Environmental tobacco smoke (ETS) is associated with increased risk of several negative health outcomes, especially for pregnant women and infants. Unfortunately however, past research has suggested that a significant number of women are exposed to ETS during their pregnancy. Behavioral strategies to improve the parent’s ability to reduce ETS in their home may contribute to reduction of ETS exposure during and after pregnancy.
[Photo: Dr. Patricia Risica]
The purpose of this paper, led by Dr. Patricia Risica, Assistant Professor of Behavioral and Social Sciences, Assistant Professor of Epidemiology, and faculty member in the Center for Health Equity Research, was to describe the Baby’s Breath study; a randomized, controlled trial of a tailored video intervention. The study aimed to test the efficacy of tailored video verses usual care approaches to reduce the ETS exposure of fetuses of low-income women during and after pregnancy; and to assess this intervention separately among non-smoking and smoking women.
The intervention included a series of five DVDs for the pregnant participant, a single DVD for her partner, and eight newsletters to provide information regarding the risk of smoke exposure to both the participant and the unborn fetus, as well to identify strategies for smoking cessation and reducing or eliminating ETS exposure. The videos were individually tailored to each participant based on their responses to behavioral theory-based survey questions. For example, non-smoking participants who reported their participant was not cooperative with respect to smoking in the home were shown different video clips than those who reported a more cooperative partner. Comparison participants received non-tailored newsletters and videos on general healthy pregnancy topics.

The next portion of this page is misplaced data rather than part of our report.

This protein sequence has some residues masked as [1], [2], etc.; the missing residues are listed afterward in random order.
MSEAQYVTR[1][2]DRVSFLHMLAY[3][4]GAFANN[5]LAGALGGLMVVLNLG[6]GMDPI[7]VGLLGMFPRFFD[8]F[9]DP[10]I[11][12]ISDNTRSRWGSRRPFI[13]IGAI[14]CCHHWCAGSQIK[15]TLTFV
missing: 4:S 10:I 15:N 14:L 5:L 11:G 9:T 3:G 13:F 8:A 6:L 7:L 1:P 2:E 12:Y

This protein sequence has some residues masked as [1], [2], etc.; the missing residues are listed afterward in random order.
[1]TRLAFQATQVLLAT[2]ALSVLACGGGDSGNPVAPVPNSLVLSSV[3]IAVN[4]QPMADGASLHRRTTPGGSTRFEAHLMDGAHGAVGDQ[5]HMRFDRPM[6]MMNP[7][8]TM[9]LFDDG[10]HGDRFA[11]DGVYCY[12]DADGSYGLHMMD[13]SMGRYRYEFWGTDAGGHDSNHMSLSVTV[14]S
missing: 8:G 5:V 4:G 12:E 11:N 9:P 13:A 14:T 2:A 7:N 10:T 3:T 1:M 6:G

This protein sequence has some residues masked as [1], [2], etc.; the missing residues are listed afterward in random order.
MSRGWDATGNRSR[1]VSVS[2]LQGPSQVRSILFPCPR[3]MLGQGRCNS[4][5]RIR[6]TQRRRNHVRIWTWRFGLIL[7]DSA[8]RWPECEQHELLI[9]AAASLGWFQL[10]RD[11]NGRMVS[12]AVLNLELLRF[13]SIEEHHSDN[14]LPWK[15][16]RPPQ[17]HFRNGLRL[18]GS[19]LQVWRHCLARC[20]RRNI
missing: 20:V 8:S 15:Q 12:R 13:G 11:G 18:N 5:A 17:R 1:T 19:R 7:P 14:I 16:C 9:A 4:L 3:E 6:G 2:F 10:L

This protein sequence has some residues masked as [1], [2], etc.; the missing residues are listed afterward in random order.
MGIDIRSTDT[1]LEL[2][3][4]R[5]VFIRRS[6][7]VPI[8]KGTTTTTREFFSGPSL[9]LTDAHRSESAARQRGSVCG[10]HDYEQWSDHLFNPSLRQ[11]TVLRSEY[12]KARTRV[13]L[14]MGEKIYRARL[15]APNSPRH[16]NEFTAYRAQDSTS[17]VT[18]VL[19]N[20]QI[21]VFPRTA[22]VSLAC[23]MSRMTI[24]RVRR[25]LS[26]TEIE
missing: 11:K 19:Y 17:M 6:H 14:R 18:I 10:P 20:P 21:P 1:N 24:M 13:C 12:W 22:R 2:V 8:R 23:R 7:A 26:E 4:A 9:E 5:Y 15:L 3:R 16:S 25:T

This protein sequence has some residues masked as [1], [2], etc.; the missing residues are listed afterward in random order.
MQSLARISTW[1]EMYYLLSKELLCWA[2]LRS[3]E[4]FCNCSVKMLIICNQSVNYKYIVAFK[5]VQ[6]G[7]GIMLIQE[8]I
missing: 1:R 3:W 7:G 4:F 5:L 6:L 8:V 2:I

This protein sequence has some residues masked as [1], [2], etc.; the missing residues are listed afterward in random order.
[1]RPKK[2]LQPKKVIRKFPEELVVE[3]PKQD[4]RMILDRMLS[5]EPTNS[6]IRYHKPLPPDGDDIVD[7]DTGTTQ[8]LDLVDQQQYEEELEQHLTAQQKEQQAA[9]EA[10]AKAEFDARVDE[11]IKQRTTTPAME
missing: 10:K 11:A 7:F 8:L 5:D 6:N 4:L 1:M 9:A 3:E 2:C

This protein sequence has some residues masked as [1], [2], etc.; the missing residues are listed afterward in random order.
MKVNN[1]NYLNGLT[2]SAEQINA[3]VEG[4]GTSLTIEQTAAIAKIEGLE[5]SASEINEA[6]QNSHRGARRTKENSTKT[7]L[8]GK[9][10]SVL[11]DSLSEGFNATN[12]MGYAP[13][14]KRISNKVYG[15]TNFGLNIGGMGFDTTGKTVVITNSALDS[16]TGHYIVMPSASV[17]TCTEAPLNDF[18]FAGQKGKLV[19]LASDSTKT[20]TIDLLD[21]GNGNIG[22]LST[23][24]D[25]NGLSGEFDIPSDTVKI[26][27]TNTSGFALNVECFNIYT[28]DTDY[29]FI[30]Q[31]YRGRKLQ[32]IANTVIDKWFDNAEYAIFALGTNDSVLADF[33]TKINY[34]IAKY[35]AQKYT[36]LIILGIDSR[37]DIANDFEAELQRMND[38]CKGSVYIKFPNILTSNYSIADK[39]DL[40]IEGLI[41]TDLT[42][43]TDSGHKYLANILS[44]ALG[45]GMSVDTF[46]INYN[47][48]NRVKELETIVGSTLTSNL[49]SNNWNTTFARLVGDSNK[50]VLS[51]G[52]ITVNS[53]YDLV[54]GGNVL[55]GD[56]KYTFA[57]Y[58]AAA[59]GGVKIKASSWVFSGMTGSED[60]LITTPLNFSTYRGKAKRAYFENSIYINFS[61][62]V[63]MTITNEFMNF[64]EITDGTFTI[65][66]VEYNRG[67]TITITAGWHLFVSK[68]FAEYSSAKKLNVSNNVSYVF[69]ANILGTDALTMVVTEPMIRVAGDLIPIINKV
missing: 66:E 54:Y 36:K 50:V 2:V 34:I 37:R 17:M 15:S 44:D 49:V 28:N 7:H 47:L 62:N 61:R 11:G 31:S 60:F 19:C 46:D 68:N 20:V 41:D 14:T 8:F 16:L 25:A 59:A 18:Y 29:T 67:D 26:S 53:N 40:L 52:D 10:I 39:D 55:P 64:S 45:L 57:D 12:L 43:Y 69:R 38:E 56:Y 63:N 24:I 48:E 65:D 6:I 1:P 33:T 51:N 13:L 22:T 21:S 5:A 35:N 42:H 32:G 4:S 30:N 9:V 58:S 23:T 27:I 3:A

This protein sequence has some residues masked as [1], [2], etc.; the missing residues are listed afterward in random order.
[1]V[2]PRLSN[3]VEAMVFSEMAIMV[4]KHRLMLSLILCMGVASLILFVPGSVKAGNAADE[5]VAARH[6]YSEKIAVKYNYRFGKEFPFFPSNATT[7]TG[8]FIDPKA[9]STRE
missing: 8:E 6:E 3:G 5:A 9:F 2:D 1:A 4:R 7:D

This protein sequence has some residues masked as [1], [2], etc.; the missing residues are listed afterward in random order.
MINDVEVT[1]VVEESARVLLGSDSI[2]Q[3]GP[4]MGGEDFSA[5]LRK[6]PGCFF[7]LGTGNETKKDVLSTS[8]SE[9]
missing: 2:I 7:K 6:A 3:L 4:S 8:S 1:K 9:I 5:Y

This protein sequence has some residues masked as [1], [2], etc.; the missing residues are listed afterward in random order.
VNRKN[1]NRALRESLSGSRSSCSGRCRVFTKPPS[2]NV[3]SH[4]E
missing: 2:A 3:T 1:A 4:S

Outcomes measures include the concentration of salivary cotinine, a metabolite of nicotine, in both the pregnant woman and their infant after birth, as well as self-reported ETS exposure and avoidance behaviors. This study may demonstrate the efficacy of a low-cost intervention to decrease ETS exposure, and will fill an important gap in describing the utility of innovative video tailoring technology.
This study was published in Contemporary Clinical Trials, Volume 52 (ahead of print), 2016.
For more information: https://www.ncbi.nlm.nih.gov/pubmed/27818283